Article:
Buy a Ford, get a cord
Casey left the race track and entered the car business by the late 1950s. After years of success as a salesman, he and his wife, Beverly, whom he had married in 1965, summoned the courage and the capital to buy a Ford dealership in Mountainair. After a decade of success in Mountainair, the couple purchased the Ford and Mercury dealership in Belen.
Casey recalls that customers in Mountainair and Belen attempted to pay for their vehicles with all kinds of goods rather than with cash or credit. Always ready to make a deal, Casey accepted land, hay, horses, goats, cattle, piñon, Navajo jewelry and drawings from a local artist. In one instance, a customer from Magdalena wanted to buy a new vehicle, although he lacked enough money for a down payment, but he did have lots of firewood.
Casey accepted the firewood as a down payment but was not prepared for the 386 cords of wood that arrived at his Belen dealership on two large semis. Left with so much firewood, Casey devised a way to use it in an innovative new promotion.
Casey promised a cord of wood to each customer who bought a new vehicle from his dealership. Casey even promised to deliver and stack the wood if customers lived within 50 miles of Belen.
Casey advertised the promotion with a TV ad that showed him standing on a mountain of wood and making the offer, “Buy a Ford, get a cord.” Casey sold so many vehicles that he soon ran out of wood. He’s sure that many people were just as interested in the free firewood as they were in the new cars or trucks they purchased.
Mijo on Air Force One
Casey gradually entered state and local politics by the mid-1980s. In 1990, he won election as New Mexico’s lieutenant governor, serving a four-year term under Gov. Bruce King.
Casey’s political stories fill several chapters in his biography. One of my favorites is about an invitation he received to ride home from Washington, D.C., on Air Force One during President Bill Clinton’s first term in office.
Once on-board Air Force One, Casey was asked if he wanted to make a phone call to share the good news that he was on the president’s special airplane. Casey attempted to call his wife, Beverly, and when Beverly did not answer, he tried calling his daughters. No one could be reached.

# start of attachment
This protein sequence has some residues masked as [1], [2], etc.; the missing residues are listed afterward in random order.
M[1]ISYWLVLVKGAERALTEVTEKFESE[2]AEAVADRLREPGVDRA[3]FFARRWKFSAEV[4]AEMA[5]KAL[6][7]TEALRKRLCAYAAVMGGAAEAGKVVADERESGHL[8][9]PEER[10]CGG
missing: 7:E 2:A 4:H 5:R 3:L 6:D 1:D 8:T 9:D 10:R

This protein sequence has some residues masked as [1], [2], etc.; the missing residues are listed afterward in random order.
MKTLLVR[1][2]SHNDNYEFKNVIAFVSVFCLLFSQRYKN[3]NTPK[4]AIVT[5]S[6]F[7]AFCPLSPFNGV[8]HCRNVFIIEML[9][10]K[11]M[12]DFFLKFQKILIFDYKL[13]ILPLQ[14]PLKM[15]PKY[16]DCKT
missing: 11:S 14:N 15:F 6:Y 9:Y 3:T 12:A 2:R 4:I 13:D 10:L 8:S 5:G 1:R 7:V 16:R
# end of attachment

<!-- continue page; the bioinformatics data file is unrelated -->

Finally, Casey called his mother, Ruby, and speaking to her in Spanish, told her that he was flying on Air Force One. Ruby asked, “¿Que?” Casey repeated, “Air Force One,” to which his mother replied, “Que hicites ahora mijo?” (“What have you done now, my son?”) Casey still smiles at the memory of his beloved mother and her concern about her oldest son’s getting in trouble with the U.S. president and federal government!
Lessons from a lifetime
Casey’s biography is published after more than 100 hours of interviews with Casey and many other New Mexico leaders, from Manny Aragon and Roberto Mondragon to Bill Richardson and Michael Sanchez.
Casey hopes to share his stories and values not only with his own descendants, but also with all New Mexicans who might benefit from learning how a poverty-stricken boy from a single-parent home could become a champion race car driver, a wealthy businessman and the lieutenant governor of his state.
Casey taught others by example in his life. He hopes to teach many more through this book long after he is gone. All he wants – and has ever wanted – is what is best for his fellow New Mexicans.
(Readers interested in joining the Valencia County Historical Society can contact its president, Richard Melzer, at email@example.com.)